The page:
The National Bureau of Statistics gave no details in its one-sentence statement and said the population figure would be reported later. But the unusual decision to respond to the report by The Financial Times reflected the issue’s political sensitivity.
The Financial Times said people familiar with China’s 2020 census expect it to show the population, which edged above 1.4 billion in 2019, declined for the first time since famine in 1959-61 killed millions of people.
The global death toll from the coronavirus topped a staggering 3 million people Saturday amid repeated setbacks in the worldwide vaccination campaign and a deepening crisis in places such as Brazil, India and France.
The number of lives lost, as compiled by Johns Hopkins University, is about equal to the population of Kyiv, Ukraine; Caracas, Venezuela; or metropolitan Lisbon, Portugal. It is bigger than Chicago (2.7 million) and equivalent to Philadelphia and Dallas combined.
And the true number is believed to be significantly higher because of possible government concealment and the many cases overlooked in the early stages of the outbreak that began in Wuhan, China, at the end of 2019.
Author(s): DAVID BILLER, MARIA CHENG, JOSHUA GOODMAN
The number of U.S. suicides fell nearly 6% last year amid the coronavirus pandemic — the largest annual decline in at least four decades, according to preliminary government data.
Death certificates are still coming in and the count could rise. But officials expect a substantial decline will endure, despite worries that COVID-19 could lead to more suicides.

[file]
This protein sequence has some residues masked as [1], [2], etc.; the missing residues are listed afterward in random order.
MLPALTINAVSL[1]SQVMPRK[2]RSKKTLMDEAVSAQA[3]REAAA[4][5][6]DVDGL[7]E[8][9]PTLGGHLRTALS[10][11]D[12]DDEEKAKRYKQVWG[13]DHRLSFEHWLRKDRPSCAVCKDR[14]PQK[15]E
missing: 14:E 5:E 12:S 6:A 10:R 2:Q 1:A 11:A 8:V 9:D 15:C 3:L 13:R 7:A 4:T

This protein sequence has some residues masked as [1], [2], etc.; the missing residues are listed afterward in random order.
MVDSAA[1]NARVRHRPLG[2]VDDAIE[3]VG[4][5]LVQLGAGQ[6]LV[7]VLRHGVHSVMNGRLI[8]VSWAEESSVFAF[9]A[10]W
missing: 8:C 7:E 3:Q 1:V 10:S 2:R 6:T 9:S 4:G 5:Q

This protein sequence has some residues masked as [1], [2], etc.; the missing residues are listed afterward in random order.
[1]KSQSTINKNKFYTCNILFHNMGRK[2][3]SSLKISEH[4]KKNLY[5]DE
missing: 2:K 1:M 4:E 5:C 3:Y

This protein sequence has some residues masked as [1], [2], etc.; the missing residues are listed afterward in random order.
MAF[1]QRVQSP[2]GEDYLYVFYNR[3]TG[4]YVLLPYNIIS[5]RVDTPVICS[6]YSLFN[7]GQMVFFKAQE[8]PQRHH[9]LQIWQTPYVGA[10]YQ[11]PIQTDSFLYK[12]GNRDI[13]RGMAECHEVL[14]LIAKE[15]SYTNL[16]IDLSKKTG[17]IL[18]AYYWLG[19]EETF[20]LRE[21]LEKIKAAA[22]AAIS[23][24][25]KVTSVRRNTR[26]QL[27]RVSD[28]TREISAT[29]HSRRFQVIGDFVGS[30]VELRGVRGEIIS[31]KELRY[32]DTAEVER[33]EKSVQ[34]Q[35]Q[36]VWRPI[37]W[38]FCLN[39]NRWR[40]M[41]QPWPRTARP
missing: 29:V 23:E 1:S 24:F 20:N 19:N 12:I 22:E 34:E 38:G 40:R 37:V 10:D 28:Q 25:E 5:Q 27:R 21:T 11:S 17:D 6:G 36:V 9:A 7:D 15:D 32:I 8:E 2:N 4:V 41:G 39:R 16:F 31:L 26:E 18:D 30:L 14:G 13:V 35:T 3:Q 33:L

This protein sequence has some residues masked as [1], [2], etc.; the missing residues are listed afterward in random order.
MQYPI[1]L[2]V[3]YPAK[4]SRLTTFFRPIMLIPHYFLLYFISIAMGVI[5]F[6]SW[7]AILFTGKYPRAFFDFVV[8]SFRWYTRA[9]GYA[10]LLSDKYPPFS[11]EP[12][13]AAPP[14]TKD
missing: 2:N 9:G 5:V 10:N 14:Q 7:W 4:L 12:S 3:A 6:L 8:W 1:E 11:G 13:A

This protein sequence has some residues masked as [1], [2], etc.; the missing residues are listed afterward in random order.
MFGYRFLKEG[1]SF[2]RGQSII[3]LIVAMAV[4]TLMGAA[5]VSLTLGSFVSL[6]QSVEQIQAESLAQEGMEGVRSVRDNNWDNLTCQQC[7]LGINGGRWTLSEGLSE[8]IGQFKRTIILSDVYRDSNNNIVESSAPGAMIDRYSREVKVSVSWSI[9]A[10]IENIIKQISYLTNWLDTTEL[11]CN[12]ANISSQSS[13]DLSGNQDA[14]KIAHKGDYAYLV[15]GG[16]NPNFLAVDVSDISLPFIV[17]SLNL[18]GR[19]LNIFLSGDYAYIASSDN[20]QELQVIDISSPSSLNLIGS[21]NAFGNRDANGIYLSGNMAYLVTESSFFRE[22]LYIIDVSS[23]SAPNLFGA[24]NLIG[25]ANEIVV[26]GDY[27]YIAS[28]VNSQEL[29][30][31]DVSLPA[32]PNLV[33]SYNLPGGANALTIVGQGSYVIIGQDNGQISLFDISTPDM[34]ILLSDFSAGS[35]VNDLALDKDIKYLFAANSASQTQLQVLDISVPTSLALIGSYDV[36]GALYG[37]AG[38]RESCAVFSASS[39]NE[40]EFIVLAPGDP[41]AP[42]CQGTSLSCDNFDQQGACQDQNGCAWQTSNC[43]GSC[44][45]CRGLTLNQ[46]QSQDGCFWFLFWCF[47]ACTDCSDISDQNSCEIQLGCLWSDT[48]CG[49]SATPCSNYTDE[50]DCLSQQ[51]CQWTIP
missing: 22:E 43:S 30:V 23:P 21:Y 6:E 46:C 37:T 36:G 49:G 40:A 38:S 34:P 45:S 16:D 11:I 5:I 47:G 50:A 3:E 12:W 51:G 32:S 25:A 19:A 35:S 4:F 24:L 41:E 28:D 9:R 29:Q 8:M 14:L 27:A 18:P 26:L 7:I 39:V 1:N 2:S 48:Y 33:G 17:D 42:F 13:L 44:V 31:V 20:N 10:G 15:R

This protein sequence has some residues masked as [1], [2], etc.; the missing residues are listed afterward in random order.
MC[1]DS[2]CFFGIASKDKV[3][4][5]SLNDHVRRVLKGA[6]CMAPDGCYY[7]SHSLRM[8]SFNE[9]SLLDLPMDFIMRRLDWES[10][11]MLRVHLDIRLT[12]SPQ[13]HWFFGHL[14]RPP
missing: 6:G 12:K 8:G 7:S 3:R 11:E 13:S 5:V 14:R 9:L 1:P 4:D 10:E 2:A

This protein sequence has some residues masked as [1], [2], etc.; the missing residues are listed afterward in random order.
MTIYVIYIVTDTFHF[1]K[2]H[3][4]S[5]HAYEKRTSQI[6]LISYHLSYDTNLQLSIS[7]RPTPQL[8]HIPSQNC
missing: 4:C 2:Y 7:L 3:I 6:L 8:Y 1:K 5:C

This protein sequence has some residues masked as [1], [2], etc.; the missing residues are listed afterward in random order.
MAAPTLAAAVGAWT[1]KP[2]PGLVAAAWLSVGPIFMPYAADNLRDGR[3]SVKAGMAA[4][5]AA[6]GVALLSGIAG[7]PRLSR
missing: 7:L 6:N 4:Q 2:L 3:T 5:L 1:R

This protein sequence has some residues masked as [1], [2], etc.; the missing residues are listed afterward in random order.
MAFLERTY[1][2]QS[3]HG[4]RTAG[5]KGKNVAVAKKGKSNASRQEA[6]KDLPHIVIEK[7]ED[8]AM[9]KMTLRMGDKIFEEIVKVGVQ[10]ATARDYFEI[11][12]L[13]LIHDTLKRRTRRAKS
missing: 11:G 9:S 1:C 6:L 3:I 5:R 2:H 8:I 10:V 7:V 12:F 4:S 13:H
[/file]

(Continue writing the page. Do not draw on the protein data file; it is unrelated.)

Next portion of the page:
U.S. suicides steadily rose from the early 2000s until 2018, when the national suicide rate hit its highest level since 1941. The rate finally fell slightly in 2019. Experts credited increased mental health screenings and other suicide prevention efforts.
The number fell further last year, to below 45,000, the Centers for Disease Control and Prevention said in a recent report. It was the lowest number of U.S. suicide deaths since 2015.
In a rare admission of the weakness of Chinese coronavirus vaccines, the country’s top disease control official says their effectiveness is low and the government is considering mixing them to get a boost.
Chinese vaccines “don’t have very high protection rates,” said the director of the China Centers for Disease Control, Gao Fu, at a conference Saturday in the southwestern city of Chengdu.
Officials atop Pennsylvania’s largest public pension system have received subpoenas from federal investigators, although the $64 billion Public School Employees’ Retirement System has yet to publicly discuss the nature or scope of the newly disclosed inquiry.
In addition to giving few details, pension system officials and board members — which includes state lawmakers, two members of Gov. Tom Wolf’s Cabinet and state Treasurer Stacy Garrity — have declined to answer questions publicly about what information federal investigators are seeking.
Garrity told lawmakers at a Senate Appropriations Committee hearing Tuesday that “federal subpoenas have been served on several PSERS management officials.”
Life expectancy across much of the European Union has dropped last year, as the 27-nation bloc struggled with the impact of the coronavirus pandemic.
The EU statistical agency Eurostat said Wednesday that “following the outbreak of the COVID-19 pandemic last year, life expectancy at birth fell in the vast majority of the EU member states.” It said the biggest drop was in Spain, with a loss of 1.6 years compared with 2019.
Bulgaria followed with a loss of 1.5 years, followed by Lithuania, Poland and Romania, which all saw a drop of -1.4 years. Denmark and Finland were the only nations to see a rise in life expectancy, with 0.1 years.